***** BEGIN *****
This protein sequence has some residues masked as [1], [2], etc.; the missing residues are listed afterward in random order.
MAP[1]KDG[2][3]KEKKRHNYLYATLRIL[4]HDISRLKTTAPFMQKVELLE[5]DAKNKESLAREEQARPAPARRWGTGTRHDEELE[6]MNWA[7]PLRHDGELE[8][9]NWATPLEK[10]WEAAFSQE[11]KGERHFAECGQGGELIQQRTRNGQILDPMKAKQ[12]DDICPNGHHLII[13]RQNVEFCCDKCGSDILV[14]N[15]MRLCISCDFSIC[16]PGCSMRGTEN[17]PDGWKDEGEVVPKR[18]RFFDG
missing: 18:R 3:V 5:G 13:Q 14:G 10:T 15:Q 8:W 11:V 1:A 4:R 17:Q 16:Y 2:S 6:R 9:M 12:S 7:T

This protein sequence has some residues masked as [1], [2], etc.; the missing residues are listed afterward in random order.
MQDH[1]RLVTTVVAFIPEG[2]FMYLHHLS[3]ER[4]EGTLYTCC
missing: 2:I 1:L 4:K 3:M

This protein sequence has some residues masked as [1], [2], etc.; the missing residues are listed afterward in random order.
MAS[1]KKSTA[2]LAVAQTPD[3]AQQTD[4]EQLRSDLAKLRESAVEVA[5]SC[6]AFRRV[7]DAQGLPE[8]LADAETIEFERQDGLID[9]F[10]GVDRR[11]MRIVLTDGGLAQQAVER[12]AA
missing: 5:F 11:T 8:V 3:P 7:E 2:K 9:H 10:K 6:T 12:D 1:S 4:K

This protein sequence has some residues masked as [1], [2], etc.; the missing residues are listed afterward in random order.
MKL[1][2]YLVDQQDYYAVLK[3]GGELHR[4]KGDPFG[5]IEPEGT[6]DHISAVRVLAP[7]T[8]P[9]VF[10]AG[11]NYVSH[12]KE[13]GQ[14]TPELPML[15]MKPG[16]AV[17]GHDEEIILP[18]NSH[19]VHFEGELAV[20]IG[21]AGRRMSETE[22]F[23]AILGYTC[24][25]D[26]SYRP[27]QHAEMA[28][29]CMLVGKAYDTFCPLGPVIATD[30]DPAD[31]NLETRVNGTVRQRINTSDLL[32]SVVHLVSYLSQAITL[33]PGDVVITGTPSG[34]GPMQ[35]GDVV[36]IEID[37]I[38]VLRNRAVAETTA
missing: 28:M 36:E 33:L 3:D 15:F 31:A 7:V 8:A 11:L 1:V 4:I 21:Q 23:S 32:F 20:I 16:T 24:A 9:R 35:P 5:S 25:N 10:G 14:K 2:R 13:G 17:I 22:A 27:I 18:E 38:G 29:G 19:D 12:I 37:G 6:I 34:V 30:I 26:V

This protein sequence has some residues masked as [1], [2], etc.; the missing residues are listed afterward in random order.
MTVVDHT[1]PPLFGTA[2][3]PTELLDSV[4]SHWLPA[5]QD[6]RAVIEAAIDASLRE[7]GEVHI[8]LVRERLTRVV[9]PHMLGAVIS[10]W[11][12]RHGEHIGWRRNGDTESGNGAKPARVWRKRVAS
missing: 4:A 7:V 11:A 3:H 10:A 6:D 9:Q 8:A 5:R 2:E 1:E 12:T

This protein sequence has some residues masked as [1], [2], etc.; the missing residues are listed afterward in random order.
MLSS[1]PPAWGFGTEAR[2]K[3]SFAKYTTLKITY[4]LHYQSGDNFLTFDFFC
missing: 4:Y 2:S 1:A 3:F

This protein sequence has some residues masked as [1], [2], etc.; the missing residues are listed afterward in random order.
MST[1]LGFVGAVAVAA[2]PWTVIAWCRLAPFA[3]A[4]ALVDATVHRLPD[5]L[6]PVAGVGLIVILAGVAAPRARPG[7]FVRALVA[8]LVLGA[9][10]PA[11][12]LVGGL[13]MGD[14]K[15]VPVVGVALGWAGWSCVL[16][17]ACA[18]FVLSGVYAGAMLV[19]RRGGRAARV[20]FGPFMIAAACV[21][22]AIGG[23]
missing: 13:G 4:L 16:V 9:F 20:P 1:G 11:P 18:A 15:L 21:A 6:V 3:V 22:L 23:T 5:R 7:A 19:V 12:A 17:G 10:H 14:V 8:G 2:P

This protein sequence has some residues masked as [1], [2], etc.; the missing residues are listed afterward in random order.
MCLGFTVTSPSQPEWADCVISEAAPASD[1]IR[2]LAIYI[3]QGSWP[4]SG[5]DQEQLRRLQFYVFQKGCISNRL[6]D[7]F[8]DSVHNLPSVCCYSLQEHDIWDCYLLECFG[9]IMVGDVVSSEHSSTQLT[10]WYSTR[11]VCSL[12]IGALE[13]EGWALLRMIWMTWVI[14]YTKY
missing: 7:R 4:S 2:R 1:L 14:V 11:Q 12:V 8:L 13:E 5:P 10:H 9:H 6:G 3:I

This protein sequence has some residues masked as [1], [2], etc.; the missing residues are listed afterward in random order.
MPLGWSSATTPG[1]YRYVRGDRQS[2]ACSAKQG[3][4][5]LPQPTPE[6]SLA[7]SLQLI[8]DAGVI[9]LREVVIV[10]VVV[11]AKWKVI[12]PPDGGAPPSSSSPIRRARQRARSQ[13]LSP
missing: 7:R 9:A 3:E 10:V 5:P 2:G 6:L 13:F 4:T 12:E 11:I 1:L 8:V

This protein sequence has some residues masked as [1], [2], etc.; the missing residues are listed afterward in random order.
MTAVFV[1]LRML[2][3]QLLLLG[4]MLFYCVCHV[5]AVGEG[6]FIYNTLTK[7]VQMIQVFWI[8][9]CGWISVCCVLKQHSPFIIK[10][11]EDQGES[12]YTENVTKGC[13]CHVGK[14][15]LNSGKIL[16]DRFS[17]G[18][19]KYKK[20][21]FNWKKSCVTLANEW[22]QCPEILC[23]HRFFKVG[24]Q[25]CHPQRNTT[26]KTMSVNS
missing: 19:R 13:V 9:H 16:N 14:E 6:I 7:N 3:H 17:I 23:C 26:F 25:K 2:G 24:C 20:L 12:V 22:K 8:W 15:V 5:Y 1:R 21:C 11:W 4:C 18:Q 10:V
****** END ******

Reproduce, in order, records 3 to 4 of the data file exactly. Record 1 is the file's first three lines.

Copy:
This protein sequence has some residues masked as [1], [2], etc.; the missing residues are listed afterward in random order.
MAS[1]KKSTA[2]LAVAQTPD[3]AQQTD[4]EQLRSDLAKLRESAVEVA[5]SC[6]AFRRV[7]DAQGLPE[8]LADAETIEFERQDGLID[9]F[10]GVDRR[11]MRIVLTDGGLAQQAVER[12]AA
missing: 5:F 11:T 8:V 3:P 7:E 2:K 9:H 10:K 6:T 12:D 1:S 4:K

This protein sequence has some residues masked as [1], [2], etc.; the missing residues are listed afterward in random order.
MKL[1][2]YLVDQQDYYAVLK[3]GGELHR[4]KGDPFG[5]IEPEGT[6]DHISAVRVLAP[7]T[8]P[9]VF[10]AG[11]NYVSH[12]KE[13]GQ[14]TPELPML[15]MKPG[16]AV[17]GHDEEIILP[18]NSH[19]VHFEGELAV[20]IG[21]AGRRMSETE[22]F[23]AILGYTC[24][25]D[26]SYRP[27]QHAEMA[28][29]CMLVGKAYDTFCPLGPVIATD[30]DPAD[31]NLETRVNGTVRQRINTSDLL[32]SVVHLVSYLSQAITL[33]PGDVVITGTPSG[34]GPMQ[35]GDVV[36]IEID[37]I[38]VLRNRAVAETTA
missing: 28:M 36:E 33:L 3:D 15:F 31:A 7:V 8:A 11:L 1:V 4:I 21:Q 23:S 32:F 20:I 16:T 24:A 9:R 35:P 5:S 25:N 10:G 14:K 2:R 13:G 17:I 22:A 27:I 18:E 38:G 29:G 19:D 12:I 37:G 6:I 34:V 30:I 26:V